Displaying 1 - 20 of 86 articles

3D virtual reconstruction of two-million-year-old ear. Rolf Quam

Testing ancient human hearing via fossilized ear bones

Beyond the cool factor of figuring out hominin hearing capacities two million years ago, these findings could help answer the tantalizing question of when did human vocalized language first emerge.
Could these gentlemen be early pioneers of textspeak? Council Flat Holm Project/Wikimedia Commons

LOL in the age of the telegraph

Long before 'sup' and 'hwu' there was 'Hw r u ts mng?'
Amid the debate about what languages should dominate at African schools, we’re missing an important point: why do we learn language in the first place? From

We need to remember why we teach and learn languages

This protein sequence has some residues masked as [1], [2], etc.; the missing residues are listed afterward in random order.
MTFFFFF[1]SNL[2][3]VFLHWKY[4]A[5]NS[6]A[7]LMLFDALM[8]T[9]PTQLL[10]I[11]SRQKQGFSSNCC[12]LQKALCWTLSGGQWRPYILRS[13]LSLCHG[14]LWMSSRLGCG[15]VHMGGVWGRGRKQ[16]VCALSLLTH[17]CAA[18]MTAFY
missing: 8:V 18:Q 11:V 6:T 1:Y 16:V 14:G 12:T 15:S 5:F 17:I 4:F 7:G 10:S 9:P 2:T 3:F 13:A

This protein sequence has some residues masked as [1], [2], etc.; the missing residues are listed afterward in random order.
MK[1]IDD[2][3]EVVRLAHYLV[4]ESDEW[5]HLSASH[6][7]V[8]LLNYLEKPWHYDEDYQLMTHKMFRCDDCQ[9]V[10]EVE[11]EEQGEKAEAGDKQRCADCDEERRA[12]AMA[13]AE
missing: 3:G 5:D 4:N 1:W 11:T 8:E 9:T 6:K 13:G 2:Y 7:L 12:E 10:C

There are two functions of language: communication and access to knowledge. Each must be pursued as an objective in its own right rather than being lumped together.
Members of the Chitimacha language team (from left to right) Sam Boutte, Kim Walden and Rachel Vilcan use the new language software for the first time.

Renaissance on the bayou: the revival of a lost language

In the face of war, disease and outside cultural pressures, the Chitimacha language has survived -- and now thrives.
Minions, contrary to parental fears, have not been swearing at children – but why would that be a problem anyway? Daniel Go

Foul-mouthed Minions? Some myths about children and swearing

Parental concerns that Minions given as toys in McDonald's Happy Meals have been dropping the F-bomb raises an issue: how far – if at all – should we go to prevent children from exposure to "bad" language?
Lest we forget is an expression with dignified origins, a rich history and a budding linguistic fossil. E-Maxx

Lest we forget lest: Anzac and the language of remembrance

This Anzac Day the words "lest we forget" will often be spoken. It's a usage that we don't otherwise hear. Why do linguistic fossils such as "lest we forget" linger – and how do they help us remember the fallen?

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